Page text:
More than a year after his over the top rantings put him on the “cancelled” list of many, Kanye West’s appearance on an upcoming episode of My Next Guest Needs No Introduction with David Letterman has already been reported to clear the air on what’s been afflicting him: bipolar disorder.

But now West, who admitted that he’s never voted and have been off his bipolar meds for a while, has revealed even more about the depth of his affliction, which once landed him in handcuffs.

READ MORE: Kanye West sits down with David Letterman and talks bipolar disorder for ‘My Next Guest Needs No Introduction’

“When you’re in this state, you’re hyper-paranoid about everything,” West said during the interview, Entertainment Tonight reports.

West also admits feeling paranoid most of the time.

“Everyone — this is my experience, other people have different experiences — everyone now is an actor. Everything’s a conspiracy,” he said. “You feel the government is putting chips in your head. You feel you’re being recorded. You feel all these things.

“You have this moment [where] you feel everyone wants to kill you. You pretty much don’t trust anyone,” he continued.

Things got so intense for the rapper that he said he had to be handcuffed, given meds and separated from his family.

“They have this moment where they put you — they handcuff you, they drug you, they put you on the bed, and they separate you from everyone you know,” West said, according to ET. “That’s something that I am so happy that I experienced myself so I can start by changing that moment.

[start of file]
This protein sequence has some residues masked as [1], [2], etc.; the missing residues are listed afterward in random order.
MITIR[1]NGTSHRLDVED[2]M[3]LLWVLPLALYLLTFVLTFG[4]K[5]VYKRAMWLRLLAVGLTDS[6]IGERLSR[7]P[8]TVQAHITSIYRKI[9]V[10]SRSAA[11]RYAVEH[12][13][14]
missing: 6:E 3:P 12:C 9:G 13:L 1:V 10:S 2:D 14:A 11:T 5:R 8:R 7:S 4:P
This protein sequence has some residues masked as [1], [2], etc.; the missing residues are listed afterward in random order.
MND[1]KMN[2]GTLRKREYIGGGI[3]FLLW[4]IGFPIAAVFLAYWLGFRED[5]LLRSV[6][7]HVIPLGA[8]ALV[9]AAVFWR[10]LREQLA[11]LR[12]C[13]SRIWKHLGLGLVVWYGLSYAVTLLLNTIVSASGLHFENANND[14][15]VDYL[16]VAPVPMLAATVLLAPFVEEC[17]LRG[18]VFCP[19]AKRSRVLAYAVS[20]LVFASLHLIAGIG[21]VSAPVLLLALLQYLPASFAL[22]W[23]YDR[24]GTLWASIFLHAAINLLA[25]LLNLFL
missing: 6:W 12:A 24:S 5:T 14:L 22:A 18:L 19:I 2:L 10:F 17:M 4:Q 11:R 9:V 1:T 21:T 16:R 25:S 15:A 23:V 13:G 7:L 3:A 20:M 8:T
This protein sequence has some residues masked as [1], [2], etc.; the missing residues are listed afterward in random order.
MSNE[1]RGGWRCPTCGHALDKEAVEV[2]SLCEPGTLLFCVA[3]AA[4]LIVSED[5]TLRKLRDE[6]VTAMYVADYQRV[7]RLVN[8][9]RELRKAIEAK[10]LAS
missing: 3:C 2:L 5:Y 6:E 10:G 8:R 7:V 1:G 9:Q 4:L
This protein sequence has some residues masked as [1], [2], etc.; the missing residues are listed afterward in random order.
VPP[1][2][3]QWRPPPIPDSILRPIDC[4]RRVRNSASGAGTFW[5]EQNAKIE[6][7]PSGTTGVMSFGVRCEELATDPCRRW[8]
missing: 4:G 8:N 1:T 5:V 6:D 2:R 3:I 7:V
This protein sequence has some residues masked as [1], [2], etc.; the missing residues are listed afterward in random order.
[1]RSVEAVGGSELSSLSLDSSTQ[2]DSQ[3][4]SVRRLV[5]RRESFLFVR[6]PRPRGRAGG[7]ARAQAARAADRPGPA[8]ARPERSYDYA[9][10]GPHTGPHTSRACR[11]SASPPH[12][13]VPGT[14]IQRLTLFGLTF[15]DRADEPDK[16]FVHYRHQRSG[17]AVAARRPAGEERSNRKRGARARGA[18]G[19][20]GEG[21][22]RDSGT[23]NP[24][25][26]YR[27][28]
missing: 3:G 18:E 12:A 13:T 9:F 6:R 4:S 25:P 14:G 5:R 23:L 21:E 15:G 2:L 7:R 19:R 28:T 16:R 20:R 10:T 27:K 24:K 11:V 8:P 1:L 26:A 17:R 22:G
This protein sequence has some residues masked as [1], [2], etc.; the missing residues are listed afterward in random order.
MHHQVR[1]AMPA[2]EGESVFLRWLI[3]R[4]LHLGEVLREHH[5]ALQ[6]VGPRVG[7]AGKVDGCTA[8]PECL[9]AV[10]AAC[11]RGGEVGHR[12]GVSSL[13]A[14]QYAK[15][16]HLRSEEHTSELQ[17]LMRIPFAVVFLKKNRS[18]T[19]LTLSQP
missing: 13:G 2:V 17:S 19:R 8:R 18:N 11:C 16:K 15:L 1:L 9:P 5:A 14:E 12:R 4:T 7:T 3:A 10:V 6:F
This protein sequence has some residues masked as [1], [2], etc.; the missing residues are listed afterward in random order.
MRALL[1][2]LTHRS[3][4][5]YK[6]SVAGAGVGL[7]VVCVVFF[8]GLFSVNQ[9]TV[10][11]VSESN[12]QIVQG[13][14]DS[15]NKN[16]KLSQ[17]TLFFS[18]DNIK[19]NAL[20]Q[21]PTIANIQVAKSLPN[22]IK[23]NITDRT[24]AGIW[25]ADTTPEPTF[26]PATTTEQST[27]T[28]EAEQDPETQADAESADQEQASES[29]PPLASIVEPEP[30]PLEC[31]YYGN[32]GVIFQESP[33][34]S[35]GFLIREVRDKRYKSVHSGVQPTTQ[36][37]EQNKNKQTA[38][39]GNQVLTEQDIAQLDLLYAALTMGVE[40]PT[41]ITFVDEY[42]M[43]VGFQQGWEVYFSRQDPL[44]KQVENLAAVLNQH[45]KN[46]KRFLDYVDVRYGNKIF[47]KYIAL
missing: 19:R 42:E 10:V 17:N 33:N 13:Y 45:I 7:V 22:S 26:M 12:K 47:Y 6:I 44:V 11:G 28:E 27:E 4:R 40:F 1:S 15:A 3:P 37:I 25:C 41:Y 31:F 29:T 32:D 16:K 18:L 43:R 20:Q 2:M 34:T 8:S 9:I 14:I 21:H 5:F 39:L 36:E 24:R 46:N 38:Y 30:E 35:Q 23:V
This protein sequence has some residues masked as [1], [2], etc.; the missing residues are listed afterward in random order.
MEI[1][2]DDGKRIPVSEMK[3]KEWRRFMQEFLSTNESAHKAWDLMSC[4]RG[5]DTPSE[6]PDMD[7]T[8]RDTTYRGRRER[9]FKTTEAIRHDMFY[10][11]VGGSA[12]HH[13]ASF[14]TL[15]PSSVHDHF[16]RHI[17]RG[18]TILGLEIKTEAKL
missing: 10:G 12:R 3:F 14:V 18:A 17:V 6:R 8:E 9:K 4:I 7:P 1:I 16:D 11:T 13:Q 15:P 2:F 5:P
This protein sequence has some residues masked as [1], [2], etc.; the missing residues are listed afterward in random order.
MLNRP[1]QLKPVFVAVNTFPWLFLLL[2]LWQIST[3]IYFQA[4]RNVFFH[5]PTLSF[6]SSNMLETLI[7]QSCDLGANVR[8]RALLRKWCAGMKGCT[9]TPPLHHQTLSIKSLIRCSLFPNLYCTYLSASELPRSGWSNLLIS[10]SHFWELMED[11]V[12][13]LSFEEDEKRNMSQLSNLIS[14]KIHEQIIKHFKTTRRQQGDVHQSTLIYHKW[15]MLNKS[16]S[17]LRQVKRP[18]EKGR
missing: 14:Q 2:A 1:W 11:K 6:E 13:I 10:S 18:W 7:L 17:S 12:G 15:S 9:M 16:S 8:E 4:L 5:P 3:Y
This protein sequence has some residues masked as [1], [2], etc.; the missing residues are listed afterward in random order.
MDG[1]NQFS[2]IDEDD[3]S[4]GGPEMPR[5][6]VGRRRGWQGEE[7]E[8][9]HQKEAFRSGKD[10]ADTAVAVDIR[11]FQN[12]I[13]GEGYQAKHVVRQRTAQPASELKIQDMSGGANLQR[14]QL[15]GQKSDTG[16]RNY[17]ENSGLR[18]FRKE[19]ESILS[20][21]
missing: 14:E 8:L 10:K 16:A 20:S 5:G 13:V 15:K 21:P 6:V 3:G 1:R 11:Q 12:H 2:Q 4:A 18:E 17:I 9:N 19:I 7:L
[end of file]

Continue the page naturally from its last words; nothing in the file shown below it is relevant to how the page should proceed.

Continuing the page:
“When you are in that state, you have to have someone you trust. It is cruel and primitive to do that,” he added. “If you don’t take medication every day to keep you at a certain state, you have a potential to ramp up and it can take you to a point where you can even end up in the hospital. And you start acting erratic, as TMZ would put it,” West said.

Last year he went negatively viral after a TMZ interview in which he said slavery was a choice which spiraled out of control in the media.

“When you ramp up, it expresses your personality more. You can become almost more adolescent in your expression,” West said. “This is my specific experience that I’ve had over the past two years, because I’ve only been diagnosed for two years now.”

West admits that he wants to advocate for bipolar disorder in an effort to break the stigma.

“It’s a health issue that has a strong stigma on it and people are allowed to say anything about it and discriminate in any way,” he said. “This is like a sprained brain, like having a sprained ankle. And if someone has a sprained ankle, you’re not going to push on him more.”

“With us, once our brain gets to a point of spraining, people do everything to make it worse,” he reportedly continued. “They do everything possible. They got us to that point and they do everything to make it worse.”

West will appear on the May 31 streaming episode of the Netflix show.